Learning by Individual Investors

September 21, 2012 • Posted in Individual Investing

Does experience improve individual investing performance? In the August 2012 version of their paper entitled “Do Individual Investors Learn from Their Mistakes?”, Maximilian Koestner, Steffen Meyer and Andreas Hackethal examine whether investors learn to avoid portfolio underdiversification, overconfidence (overtrading) and the disposition effect (selling winners and holding losers). They consider three measures of investor experience: cumulative number of trades initiated; number of months with at least one trade; and, cumulative number of securities traded. Using complete trading histories, demographics and other characteristics for 19,487 German retail investors during January 2000 through December 2007, they find that:

  • Investors in the sample tend to be male, about 40 years old, self-directed regarding investment choices and near the beginning of their investing lives.
  • As investors gain experience, their investment performance improves, with 100 incremental trades associated with a 0.15% increase in monthly portfolio performance.
    • Improvement derives largely from declining portfolio turnover, with 100 incremental trades associated with 0.8% lower monthly turnover (average monthly turnover is 16.2%).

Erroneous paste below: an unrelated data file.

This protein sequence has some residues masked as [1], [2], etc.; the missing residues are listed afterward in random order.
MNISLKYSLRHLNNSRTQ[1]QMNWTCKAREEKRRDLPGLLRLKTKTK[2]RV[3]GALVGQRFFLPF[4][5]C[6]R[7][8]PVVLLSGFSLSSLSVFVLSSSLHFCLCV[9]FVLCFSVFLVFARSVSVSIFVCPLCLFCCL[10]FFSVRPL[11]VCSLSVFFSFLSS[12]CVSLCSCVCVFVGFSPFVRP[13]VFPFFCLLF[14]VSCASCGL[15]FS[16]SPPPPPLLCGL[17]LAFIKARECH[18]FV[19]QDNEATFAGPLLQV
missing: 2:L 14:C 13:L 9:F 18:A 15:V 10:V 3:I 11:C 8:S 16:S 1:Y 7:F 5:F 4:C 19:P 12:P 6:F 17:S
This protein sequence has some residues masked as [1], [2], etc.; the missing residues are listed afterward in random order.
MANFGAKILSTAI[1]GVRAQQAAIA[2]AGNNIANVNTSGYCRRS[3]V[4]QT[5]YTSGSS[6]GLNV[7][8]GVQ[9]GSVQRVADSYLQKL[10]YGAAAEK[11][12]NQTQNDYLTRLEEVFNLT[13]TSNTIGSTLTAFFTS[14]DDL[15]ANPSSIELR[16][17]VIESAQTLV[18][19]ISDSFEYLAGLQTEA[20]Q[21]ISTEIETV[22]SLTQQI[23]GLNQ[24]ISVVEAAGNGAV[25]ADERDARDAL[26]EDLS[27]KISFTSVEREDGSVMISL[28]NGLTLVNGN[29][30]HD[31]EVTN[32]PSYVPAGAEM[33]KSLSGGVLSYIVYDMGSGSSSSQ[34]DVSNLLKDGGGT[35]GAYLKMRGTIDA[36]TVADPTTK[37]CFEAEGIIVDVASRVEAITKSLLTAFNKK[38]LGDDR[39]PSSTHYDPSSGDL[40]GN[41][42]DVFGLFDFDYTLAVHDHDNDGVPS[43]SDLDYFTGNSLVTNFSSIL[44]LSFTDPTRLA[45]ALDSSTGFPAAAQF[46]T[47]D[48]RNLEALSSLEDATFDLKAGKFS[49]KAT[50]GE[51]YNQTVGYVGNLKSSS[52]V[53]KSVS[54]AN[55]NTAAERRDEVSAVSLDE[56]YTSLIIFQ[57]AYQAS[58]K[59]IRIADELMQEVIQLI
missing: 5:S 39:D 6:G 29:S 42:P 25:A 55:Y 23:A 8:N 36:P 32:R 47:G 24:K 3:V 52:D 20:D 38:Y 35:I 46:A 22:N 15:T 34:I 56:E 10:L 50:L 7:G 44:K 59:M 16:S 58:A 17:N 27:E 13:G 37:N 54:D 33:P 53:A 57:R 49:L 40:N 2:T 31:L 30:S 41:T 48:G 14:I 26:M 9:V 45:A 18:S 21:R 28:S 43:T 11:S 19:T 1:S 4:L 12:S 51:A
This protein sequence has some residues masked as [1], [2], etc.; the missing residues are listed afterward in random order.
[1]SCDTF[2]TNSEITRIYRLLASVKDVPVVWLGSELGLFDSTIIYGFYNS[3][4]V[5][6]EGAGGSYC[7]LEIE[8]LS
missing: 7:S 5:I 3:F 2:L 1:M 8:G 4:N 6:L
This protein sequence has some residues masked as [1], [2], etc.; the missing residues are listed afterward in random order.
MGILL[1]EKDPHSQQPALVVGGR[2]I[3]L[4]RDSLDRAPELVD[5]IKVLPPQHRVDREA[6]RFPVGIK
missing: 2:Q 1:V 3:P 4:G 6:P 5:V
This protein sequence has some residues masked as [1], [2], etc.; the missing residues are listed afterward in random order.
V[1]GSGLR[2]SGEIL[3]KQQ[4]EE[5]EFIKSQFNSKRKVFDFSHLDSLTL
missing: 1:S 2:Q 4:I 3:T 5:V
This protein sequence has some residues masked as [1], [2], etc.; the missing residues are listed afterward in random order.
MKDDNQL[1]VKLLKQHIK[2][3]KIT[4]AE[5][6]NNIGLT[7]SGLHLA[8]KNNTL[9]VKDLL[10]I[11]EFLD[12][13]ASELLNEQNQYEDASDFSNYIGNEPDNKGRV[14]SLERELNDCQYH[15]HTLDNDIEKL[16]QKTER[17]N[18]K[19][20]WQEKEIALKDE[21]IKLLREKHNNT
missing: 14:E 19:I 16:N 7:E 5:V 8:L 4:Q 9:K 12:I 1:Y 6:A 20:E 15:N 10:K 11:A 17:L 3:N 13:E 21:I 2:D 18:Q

• Experience does not mitigate underdiversification or the disposition effect. If anything, experience exacerbates these two investor mistakes.
  • Findings are robust across types of investors, market environments and investment styles.

In summary, evidence indicates that investors learn to trade less as they gain experience, perhaps due to the immediate feedback associated with transaction costs, but they do not learn to diversify or avoid the disposition effect.

One caution regarding findings is that the sample may not be representative of other types of investors.

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